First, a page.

Google not only escaped criminal prosecution in Germany after its Street View cars were found to be capturing private wifi traffic, but it has now pretty much walked away scott-free as the Commissioner for Data Protection and Freedom of Information fined it just €145,000 ($190,000).
The pointless fine (reported by Engadget) could probably be paid with the change found buried in the seats of the Streetview cars … Expand Expanding Close
YouTube must implement filters to stop Germany-based users from uploading videos that contain content held by music-royalty collector GEMA.
GEMA represents over 60,000 German artists. The organization sued Google’s video-sharing platform over 12 temporarily uploaded music videos that failed to pay a licensing fee for their content, but YouTube claimed it holds no legal responsibility. Hamburg’s state court found YouTube not in violation of copyrights on Friday, but said the service bears responsibility for the uploaded content.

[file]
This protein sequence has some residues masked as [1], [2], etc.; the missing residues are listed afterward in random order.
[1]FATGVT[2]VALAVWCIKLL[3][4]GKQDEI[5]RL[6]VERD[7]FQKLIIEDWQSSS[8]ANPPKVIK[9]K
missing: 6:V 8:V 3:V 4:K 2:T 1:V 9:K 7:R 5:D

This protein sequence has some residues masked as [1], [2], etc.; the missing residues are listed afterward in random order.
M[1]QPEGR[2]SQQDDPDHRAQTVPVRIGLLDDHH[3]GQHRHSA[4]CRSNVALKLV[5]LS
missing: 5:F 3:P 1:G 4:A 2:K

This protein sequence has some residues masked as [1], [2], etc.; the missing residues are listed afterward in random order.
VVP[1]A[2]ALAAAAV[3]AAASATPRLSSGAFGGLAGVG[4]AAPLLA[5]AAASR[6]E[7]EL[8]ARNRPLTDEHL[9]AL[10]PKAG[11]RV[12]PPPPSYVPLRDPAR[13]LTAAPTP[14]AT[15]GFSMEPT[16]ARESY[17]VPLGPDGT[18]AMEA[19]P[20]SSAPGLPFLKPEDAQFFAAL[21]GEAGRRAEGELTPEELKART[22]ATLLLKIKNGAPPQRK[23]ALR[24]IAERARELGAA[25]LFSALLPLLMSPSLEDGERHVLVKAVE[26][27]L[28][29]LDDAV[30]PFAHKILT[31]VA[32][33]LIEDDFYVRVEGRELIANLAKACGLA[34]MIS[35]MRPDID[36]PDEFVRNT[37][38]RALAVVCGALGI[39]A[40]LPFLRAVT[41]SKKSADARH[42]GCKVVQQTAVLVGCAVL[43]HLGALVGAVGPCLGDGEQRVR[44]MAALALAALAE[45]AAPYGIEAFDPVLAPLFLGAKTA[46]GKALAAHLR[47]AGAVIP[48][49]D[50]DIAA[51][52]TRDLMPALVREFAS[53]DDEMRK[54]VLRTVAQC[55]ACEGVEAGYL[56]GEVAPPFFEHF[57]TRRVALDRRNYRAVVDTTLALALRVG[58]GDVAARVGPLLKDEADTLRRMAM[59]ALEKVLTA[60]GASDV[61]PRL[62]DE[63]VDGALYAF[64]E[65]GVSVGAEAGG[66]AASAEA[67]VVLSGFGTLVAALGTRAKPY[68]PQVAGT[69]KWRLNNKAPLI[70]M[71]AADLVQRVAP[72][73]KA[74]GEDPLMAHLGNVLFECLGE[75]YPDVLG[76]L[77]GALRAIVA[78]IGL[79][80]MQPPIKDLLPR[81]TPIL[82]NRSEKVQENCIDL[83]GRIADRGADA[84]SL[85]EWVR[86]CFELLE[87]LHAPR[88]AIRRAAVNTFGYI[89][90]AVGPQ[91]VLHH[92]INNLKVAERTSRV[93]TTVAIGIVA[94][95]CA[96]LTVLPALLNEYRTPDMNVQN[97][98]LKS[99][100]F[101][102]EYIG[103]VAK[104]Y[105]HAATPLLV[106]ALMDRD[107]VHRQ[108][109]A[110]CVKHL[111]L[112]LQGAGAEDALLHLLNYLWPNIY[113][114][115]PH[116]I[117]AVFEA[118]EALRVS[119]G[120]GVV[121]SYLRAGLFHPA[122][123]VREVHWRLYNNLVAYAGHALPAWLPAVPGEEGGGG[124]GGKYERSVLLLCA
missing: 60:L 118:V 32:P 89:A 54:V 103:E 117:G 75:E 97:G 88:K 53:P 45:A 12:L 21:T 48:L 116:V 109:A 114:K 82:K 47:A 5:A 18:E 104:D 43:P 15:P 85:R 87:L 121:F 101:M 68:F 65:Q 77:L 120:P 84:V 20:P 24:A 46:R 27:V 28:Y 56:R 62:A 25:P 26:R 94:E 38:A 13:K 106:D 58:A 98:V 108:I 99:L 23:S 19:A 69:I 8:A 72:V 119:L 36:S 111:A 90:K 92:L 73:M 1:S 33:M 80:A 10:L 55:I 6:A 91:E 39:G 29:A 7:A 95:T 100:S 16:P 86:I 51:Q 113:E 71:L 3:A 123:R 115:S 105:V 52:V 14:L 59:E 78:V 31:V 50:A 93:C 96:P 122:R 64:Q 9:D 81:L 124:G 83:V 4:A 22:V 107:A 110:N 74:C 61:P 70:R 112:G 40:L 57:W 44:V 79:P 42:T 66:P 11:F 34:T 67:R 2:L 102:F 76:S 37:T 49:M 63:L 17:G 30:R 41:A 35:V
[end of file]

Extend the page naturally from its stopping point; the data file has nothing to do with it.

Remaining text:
YouTube currently offers copyright holders software that allows them to identify recordings for which they hold copyright, enabling them to flag the content as infringing their rights. The Hamburg court ruled that once an alleged violation is flagged YouTube must now apply the software to the recording to prevent further copyright infringements. The court also told YouTube to install a new program that filters uploaded videos for possible copyright infringements according to key words — such as musicians’ names and song titles — to catch versions of a song that only sound somewhat different, such as live recordings.
It is currently unknown if the ruling will be appealed.